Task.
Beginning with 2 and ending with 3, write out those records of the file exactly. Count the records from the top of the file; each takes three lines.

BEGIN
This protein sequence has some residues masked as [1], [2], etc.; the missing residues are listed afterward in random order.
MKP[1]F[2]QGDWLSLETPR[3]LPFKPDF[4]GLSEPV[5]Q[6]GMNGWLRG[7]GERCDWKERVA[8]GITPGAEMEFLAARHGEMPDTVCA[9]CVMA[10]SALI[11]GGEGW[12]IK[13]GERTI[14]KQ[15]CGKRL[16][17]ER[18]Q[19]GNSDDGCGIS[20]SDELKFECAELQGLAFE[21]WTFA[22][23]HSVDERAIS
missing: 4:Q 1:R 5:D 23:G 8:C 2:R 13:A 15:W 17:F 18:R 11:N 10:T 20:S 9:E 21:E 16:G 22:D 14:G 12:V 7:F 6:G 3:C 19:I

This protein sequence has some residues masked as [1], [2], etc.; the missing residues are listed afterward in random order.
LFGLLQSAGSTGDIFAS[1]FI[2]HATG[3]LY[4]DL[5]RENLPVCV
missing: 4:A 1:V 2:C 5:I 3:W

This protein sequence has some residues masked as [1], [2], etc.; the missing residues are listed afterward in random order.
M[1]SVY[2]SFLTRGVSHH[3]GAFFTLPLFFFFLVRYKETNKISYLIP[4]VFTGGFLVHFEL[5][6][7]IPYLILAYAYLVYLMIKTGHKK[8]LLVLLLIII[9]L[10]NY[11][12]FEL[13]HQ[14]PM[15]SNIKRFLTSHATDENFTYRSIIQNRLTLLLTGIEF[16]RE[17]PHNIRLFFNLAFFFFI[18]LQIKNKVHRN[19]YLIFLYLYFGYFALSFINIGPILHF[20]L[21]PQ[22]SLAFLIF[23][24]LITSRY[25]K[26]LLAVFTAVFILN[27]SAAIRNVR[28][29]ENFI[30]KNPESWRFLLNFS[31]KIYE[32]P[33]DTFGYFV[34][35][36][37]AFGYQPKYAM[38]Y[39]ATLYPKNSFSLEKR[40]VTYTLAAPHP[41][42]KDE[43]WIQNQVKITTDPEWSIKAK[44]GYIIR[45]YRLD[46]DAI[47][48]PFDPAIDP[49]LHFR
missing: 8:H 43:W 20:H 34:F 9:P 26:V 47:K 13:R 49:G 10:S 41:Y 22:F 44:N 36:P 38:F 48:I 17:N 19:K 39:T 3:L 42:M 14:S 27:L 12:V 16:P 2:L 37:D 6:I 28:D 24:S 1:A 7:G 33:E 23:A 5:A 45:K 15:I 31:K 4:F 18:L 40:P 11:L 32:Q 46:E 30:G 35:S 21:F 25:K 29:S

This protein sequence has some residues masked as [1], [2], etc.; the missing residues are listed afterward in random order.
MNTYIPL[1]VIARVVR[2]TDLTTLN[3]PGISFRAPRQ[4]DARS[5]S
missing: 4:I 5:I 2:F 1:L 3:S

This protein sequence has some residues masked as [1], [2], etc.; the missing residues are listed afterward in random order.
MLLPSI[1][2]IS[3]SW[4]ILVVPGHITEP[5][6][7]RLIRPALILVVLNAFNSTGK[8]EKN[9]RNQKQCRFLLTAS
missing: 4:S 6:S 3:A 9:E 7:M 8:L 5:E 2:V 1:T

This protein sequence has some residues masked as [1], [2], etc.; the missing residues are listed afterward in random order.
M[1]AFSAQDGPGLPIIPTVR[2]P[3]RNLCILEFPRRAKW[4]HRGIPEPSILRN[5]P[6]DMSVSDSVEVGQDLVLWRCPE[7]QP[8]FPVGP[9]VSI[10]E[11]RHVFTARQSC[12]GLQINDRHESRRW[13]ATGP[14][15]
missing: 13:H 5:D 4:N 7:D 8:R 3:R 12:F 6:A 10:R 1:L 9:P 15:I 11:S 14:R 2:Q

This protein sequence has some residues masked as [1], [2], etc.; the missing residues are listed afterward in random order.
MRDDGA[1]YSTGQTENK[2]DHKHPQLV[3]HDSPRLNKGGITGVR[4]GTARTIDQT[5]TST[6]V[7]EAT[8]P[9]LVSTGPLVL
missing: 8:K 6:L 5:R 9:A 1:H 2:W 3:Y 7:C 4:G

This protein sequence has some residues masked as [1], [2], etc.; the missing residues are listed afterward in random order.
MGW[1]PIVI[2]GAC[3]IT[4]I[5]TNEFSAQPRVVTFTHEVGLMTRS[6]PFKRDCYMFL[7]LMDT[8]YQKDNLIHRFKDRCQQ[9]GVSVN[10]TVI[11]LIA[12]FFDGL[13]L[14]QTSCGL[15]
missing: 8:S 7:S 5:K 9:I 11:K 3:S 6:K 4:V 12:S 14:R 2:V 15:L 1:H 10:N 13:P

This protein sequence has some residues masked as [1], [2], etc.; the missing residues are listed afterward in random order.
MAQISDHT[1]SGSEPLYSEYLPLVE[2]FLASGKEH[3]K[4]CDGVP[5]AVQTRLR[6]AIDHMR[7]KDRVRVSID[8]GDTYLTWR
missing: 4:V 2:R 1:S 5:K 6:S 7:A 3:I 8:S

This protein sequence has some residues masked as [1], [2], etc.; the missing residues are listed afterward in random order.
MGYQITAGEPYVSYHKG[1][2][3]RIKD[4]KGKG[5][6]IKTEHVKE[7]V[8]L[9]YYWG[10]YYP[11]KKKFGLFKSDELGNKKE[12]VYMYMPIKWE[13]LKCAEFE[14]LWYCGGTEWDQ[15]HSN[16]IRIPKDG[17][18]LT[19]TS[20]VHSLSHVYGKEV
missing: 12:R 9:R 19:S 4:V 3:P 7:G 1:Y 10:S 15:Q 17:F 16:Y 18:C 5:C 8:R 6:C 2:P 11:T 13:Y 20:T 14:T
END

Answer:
This protein sequence has some residues masked as [1], [2], etc.; the missing residues are listed afterward in random order.
LFGLLQSAGSTGDIFAS[1]FI[2]HATG[3]LY[4]DL[5]RENLPVCV
missing: 4:A 1:V 2:C 5:I 3:W

This protein sequence has some residues masked as [1], [2], etc.; the missing residues are listed afterward in random order.
M[1]SVY[2]SFLTRGVSHH[3]GAFFTLPLFFFFLVRYKETNKISYLIP[4]VFTGGFLVHFEL[5][6][7]IPYLILAYAYLVYLMIKTGHKK[8]LLVLLLIII[9]L[10]NY[11][12]FEL[13]HQ[14]PM[15]SNIKRFLTSHATDENFTYRSIIQNRLTLLLTGIEF[16]RE[17]PHNIRLFFNLAFFFFI[18]LQIKNKVHRN[19]YLIFLYLYFGYFALSFINIGPILHF[20]L[21]PQ[22]SLAFLIF[23][24]LITSRY[25]K[26]LLAVFTAVFILN[27]SAAIRNVR[28][29]ENFI[30]KNPESWRFLLNFS[31]KIYE[32]P[33]DTFGYFV[34][35][36][37]AFGYQPKYAM[38]Y[39]ATLYPKNSFSLEKR[40]VTYTLAAPHP[41][42]KDE[43]WIQNQVKITTDPEWSIKAK[44]GYIIR[45]YRLD[46]DAI[47][48]PFDPAIDP[49]LHFR
missing: 8:H 43:W 20:H 34:F 9:P 26:V 47:K 13:R 49:G 10:S 41:Y 22:F 44:N 36:P 38:F 48:I 17:N 19:K 39:T 3:L 42:M 14:S 27:L 12:V 16:P 2:L 37:D 6:I 28:D 24:S 1:A 7:G 33:E 23:A 5:A 45:K 15:I 31:K 4:F 18:L 40:P 11:L 32:Q 46:E 30:G 35:S 21:F 25:K 29:S